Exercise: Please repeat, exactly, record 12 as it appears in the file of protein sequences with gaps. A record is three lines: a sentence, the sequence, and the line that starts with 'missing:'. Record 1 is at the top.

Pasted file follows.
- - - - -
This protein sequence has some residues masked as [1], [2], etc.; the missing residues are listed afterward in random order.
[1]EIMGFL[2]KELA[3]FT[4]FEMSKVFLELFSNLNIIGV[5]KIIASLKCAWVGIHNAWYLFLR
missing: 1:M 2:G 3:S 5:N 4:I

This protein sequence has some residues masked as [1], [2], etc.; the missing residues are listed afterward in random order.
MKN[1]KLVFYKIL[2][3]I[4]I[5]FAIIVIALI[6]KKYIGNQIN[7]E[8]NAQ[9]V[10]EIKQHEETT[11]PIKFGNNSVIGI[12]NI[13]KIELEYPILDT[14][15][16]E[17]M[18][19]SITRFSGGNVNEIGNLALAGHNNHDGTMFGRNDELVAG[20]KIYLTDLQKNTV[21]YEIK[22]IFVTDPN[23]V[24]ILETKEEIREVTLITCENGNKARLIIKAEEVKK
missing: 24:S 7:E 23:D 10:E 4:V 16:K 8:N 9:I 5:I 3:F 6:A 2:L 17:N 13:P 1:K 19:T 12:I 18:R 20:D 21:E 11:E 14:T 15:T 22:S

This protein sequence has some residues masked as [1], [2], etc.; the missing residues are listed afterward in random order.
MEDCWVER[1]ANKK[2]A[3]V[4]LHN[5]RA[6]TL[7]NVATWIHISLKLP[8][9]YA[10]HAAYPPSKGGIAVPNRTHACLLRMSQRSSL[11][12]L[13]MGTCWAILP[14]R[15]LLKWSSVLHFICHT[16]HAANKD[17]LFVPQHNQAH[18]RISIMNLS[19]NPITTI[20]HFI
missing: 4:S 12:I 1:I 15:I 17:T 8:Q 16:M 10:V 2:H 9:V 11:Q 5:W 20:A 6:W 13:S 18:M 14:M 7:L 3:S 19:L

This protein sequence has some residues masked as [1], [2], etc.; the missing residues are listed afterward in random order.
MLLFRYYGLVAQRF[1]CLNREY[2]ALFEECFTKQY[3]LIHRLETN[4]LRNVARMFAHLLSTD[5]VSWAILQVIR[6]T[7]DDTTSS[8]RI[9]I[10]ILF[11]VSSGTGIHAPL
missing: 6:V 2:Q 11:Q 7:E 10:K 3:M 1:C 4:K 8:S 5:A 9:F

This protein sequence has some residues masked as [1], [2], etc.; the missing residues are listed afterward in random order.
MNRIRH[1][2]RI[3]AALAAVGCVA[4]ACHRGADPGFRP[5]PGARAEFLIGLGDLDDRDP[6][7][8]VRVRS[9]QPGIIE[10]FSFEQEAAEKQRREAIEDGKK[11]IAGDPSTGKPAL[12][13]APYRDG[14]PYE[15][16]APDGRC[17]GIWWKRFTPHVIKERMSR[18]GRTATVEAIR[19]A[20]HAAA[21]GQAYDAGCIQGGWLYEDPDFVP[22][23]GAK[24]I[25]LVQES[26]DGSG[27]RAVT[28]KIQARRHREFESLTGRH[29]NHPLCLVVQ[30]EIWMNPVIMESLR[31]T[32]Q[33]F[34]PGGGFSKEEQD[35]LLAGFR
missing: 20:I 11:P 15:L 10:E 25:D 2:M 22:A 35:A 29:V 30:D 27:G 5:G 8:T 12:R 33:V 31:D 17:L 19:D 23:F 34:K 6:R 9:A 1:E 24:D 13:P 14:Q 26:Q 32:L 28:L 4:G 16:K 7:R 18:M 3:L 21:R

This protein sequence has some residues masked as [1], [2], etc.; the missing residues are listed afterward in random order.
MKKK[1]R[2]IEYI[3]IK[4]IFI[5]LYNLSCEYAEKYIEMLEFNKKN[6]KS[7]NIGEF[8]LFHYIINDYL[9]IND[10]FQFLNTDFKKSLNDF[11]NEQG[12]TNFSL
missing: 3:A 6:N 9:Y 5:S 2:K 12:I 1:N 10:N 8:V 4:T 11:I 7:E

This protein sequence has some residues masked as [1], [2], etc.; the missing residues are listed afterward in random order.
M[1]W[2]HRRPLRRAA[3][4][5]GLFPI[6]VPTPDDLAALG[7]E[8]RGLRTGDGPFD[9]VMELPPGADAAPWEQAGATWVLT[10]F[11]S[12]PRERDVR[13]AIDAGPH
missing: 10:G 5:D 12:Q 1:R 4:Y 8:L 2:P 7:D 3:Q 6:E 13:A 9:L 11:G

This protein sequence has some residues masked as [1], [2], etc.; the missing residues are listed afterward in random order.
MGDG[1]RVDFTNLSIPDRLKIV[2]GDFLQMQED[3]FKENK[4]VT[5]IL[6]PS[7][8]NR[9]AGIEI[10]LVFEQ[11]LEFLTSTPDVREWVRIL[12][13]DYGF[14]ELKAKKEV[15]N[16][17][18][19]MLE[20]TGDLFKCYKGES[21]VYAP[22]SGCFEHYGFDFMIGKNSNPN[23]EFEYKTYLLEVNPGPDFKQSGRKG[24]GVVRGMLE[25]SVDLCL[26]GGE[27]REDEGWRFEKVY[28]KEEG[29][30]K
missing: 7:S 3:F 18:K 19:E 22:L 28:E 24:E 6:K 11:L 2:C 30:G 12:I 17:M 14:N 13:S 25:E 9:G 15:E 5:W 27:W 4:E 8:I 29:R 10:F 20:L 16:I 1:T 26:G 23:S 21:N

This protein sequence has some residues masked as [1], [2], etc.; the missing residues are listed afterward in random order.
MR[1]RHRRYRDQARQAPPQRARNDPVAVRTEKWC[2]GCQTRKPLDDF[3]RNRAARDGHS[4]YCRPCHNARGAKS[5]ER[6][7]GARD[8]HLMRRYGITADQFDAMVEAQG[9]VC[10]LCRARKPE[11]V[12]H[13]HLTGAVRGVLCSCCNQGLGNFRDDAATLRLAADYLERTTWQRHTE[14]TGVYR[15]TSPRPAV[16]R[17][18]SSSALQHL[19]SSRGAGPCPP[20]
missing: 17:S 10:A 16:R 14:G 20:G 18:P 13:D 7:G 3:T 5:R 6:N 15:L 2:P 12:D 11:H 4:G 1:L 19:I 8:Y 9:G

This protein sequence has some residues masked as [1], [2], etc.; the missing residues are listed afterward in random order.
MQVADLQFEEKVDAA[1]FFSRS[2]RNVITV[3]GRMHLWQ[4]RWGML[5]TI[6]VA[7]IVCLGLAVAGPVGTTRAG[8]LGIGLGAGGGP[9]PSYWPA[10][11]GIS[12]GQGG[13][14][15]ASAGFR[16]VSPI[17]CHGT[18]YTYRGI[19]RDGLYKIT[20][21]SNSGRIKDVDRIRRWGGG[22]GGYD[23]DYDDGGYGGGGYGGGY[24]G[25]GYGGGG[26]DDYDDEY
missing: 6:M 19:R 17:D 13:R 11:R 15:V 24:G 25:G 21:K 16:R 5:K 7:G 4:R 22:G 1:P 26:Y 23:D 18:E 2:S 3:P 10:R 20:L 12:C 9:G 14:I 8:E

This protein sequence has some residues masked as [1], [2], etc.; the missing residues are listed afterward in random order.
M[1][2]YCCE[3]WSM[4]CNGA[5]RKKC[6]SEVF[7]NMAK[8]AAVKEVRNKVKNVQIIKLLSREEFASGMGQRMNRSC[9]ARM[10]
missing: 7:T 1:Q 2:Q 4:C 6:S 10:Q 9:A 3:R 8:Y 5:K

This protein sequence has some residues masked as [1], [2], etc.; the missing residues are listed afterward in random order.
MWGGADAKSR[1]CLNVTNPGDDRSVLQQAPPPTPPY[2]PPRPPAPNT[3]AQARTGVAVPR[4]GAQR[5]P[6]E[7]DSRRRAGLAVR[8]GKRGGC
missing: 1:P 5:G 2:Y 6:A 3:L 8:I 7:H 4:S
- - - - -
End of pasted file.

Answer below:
This protein sequence has some residues masked as [1], [2], etc.; the missing residues are listed afterward in random order.
MWGGADAKSR[1]CLNVTNPGDDRSVLQQAPPPTPPY[2]PPRPPAPNT[3]AQARTGVAVPR[4]GAQR[5]P[6]E[7]DSRRRAGLAVR[8]GKRGGC
missing: 1:P 5:G 2:Y 6:A 3:L 8:I 7:H 4:S